A related herpes virus causes cold sores on the lips (Figure below). Both viruses cause painful blisters. In the case of genital herpes, the blisters are on the penis or around the vaginal opening. The blisters go away on their own, but the virus remains in the body. The blisters may come back repeatedly, especially when a person is under stress. There is no cure for genital herpes. But drugs can help prevent or shorten outbreaks. Researchers are trying to find a vaccine to prevent genital herpes.
This lip blister, or cold sore, is caused by a herpes virus. The virus is closely related to the virus that causes genital herpes. The genital herpes virus causes similar blisters on the genitals. If you’ve ever had a cold sore, you know how painful they can be. Genital herpes blisters are also painful.
Hepatitis B is a disease of the liver. It is caused by a virus called hepatitis B, which can be passed through sexual activity. Hepatitis B causes vomiting. It also causes yellowing of the skin and eyes. The disease goes away on its own in some people. Other people are sick for the rest of their lives. In these people, the virus usually damages the liver. It may also lead to liver cancer. Medicines can help prevent liver damage in these people. There is also a vaccine to protect against hepatitis B.
HIV stands for "human immunodeficiency virus." It is the virus that causes AIDS. HIV and AIDS are described in a previous lesson. HIV can spread through sexual contact. It can also spread through body fluids such as blood. There is no cure for HIV infection, and AIDS can cause death, although AIDS can be delayed for several years with medication. Researchers are trying to find a vaccine to prevent HIV infection.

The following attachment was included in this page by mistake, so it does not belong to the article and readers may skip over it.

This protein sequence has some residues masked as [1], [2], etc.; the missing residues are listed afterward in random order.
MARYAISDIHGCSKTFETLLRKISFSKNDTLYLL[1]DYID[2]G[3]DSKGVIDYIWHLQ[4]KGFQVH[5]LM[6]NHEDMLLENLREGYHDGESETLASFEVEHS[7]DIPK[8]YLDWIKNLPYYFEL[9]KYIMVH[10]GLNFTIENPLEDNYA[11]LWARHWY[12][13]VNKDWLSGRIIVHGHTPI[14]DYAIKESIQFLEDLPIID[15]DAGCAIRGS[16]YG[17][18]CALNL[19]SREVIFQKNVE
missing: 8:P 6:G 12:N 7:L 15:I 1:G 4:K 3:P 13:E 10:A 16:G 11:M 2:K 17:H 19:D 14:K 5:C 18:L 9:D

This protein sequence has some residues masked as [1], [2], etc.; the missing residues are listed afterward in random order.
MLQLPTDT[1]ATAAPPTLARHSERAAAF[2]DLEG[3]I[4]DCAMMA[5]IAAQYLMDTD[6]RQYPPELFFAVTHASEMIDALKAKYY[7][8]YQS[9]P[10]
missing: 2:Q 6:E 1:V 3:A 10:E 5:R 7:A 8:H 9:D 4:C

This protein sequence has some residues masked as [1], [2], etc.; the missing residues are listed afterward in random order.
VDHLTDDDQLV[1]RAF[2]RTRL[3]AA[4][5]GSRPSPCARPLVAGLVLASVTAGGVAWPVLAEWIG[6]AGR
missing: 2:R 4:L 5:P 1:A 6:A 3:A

chlamydia: Sexually transmitted bacterial infection; the most common STD caused by a bacteria.
genital herpes: Sexually transmitted infection caused by a herpes virus; characterized by periodic outbreaks of blisters on the genitals.
gonorrhea: Common sexually transmitted infection caused by bacteria.
hepatitis B: Inflammation of the liver caused by infection with hepatitis B virus; often transmitted through sexual contact.
HIV: Human immunodeficiency virus; virus that causes AIDS.
HPV: Sexually transmitted virus that causes genital warts and cervical cancer.
pathogen: A living thing or virus that causes disease.
sexually transmitted disease (STD): Infection caused by a pathogen that spreads mainly through sexual contact.
syphilis: Sexually transmitted infection caused by bacteria that may eventually be fatal if untreated.
- Sexually transmitted diseases (STDs) are caused by pathogens. They spread through sexual contact or other exchanges of body fluids.
- Examples of STDs caused by bacteria include chlamydia, gonorrhea, and syphilis.
- Examples of STDs caused by viruses include HPV, genital herpes, hepatitis B, and AIDS.
Use the resource below to answer the questions that follow.
- How many cases of sexually transmitted diseases occur in the United States every year?
- What can untreated chlamydial and gonococcal infection lead to? How can this have long term effects on people?
- What does HPV cause?
- Why might living in an urban area increase a person's chance of contracting a sexually transmitted disease? Do you think this situation is different for non-sexually transmitted disease? Explain your reasoning fully.
- What are some ways to minimize the risk of contracting a sexually transmitted disease?
- It is especially important for females to be protected from HPV infections. Why is this the case?
- Explain why bacterial STDs are treated differently than viral STDs.